In most states, the age of consent is 16 or 18. In some states, the age of consent varies according to the age difference between the participants. Generally, “I thought she was 18” is not considered a legal excuse — it’s up to you to make sure your partner is old enough to legally take part.
Because laws are different in every state, it is important to find out the law in your state. You can call your local crisis center or the National Sexual Assault Hotline at 1.800.656.HOPE to find out more about the laws in your state.
2. Do both people have the capacity to consent? States also define who has the mental and legal capacity to consent. Those with diminished capacity — for example, some people with disabilities, some elderly people and people who have been drugged or are unconscious — may not have the legal ability to agree to have sex.
These categories and definitions vary widely by state, so it is important to check the law in your state. You can call your local crisis center or the National Sexual Assault Hotline at 1.800.656.HOPE to find out more about the laws in your state.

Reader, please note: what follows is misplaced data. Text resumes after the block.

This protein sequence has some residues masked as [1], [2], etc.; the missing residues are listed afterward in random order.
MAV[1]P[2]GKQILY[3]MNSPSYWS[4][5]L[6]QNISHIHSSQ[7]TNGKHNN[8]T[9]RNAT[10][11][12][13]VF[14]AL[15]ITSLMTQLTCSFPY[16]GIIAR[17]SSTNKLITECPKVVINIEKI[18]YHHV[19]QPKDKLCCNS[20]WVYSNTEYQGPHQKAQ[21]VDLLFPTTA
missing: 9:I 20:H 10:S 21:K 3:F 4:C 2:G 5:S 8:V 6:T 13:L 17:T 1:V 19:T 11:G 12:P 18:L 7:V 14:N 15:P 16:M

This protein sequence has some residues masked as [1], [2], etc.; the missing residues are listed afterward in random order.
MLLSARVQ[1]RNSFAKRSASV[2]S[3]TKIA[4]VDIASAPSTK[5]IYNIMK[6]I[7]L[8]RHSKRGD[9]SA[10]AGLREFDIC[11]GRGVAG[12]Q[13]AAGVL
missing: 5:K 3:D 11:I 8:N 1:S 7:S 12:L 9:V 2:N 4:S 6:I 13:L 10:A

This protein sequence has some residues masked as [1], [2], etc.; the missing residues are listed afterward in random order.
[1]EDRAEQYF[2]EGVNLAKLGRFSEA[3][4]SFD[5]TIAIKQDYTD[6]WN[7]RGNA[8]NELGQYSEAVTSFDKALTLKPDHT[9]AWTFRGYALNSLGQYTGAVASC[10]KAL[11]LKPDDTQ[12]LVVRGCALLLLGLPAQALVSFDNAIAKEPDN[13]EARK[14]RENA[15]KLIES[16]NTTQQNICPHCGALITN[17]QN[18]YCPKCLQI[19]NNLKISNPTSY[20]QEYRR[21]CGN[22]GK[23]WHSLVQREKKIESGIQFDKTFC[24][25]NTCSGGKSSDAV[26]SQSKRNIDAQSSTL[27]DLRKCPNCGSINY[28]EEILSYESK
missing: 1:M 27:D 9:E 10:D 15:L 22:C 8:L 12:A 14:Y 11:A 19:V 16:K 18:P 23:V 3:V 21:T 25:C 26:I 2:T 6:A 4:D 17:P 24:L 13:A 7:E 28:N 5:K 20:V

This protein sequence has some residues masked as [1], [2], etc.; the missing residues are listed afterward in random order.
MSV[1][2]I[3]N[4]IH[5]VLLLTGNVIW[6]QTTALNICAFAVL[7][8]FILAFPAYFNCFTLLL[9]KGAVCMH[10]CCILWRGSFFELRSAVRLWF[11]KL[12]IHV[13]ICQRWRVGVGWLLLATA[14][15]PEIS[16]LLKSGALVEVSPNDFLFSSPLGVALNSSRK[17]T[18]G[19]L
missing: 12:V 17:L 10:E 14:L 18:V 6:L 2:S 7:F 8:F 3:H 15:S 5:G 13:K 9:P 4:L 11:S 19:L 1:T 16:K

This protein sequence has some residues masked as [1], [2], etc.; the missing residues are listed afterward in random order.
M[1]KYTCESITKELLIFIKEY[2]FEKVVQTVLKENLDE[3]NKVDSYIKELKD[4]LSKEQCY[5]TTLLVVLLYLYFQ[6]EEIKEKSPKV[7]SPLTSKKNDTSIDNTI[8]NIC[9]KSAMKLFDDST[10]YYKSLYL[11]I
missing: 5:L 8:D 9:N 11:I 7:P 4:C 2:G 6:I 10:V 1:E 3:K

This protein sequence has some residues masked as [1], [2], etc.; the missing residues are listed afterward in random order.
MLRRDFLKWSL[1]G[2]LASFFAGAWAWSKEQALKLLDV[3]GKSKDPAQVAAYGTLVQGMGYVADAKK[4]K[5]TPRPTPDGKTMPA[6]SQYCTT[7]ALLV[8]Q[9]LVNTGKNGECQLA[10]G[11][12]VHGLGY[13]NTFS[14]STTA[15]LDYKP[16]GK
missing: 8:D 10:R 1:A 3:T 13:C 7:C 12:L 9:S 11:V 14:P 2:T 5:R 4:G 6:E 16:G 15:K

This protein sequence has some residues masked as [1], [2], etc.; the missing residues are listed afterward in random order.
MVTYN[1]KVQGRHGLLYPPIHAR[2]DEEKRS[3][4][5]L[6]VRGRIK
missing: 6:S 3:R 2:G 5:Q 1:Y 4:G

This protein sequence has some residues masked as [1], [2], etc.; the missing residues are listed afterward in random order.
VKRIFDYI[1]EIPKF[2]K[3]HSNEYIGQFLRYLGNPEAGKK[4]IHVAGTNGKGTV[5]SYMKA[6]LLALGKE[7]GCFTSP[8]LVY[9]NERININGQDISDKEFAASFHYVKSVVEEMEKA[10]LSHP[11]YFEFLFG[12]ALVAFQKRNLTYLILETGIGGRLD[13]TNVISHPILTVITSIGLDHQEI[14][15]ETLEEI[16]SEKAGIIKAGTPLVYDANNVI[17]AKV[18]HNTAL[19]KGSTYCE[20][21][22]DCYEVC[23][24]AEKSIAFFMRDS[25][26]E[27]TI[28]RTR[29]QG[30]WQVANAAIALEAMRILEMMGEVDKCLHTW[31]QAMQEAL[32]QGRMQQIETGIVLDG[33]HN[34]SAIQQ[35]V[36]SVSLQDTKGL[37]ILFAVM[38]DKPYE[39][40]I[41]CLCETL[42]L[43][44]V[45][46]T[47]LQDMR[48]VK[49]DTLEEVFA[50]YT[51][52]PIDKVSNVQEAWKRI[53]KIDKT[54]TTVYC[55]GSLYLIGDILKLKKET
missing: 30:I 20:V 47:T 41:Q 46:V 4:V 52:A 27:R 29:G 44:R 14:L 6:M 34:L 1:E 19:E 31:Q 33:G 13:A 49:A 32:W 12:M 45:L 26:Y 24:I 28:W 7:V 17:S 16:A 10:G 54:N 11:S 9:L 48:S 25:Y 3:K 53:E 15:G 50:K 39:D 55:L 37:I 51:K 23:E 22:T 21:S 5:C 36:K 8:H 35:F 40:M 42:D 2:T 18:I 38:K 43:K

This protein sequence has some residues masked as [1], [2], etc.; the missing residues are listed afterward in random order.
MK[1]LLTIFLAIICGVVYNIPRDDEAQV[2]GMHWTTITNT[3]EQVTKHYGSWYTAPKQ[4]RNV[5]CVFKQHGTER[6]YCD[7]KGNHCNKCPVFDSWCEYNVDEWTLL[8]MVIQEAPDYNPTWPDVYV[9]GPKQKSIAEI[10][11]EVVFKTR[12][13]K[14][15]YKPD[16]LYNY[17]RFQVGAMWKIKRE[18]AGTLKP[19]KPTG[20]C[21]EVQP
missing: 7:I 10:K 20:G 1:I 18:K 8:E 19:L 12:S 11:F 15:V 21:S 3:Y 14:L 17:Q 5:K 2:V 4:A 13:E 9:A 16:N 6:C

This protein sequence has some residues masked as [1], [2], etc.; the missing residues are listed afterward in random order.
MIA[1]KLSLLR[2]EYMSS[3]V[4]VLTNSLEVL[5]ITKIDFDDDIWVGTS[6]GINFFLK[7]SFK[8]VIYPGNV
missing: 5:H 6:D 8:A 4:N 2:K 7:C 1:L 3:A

3. Did both participants agree to take part? Did someone use physical force to make you have sexual contact with him/her? Has someone threatened you to make you have intercourse with them? If so, it is rape.
It doesn’t matter if you think your partner means yes, or if you’ve already started having sex — “No” also means “Stop.” If you proceed despite your partner’s expressed instruction to stop, you have not only violated basic codes of morality and decency, you may have also committed a crime under the laws of your state (check your state’s laws for specifics).
A lot of these questions seem to fall into that third point- did you consent to it? Since sometimes consent can seem like a gray area, it is just as important to discuss what isn’t consent as what is. Saying nothing is not consent. Coercion is not consent. “Maybe” or “I don’t know” is not consent. Wearing a revealing outfit is not consent. When you ask for consent, you want an enthusiastic yes or some variation of it that is freely given.
When there is not consent, it is rape.
If you have any more questions about this, feel free to email me at firstname.lastname@example.org or to send your question to me via Tumblr.
Here are some additional resources that I would encourage anyone with questions about rape, sexual assault, sexual abuse, or consent to take a look at: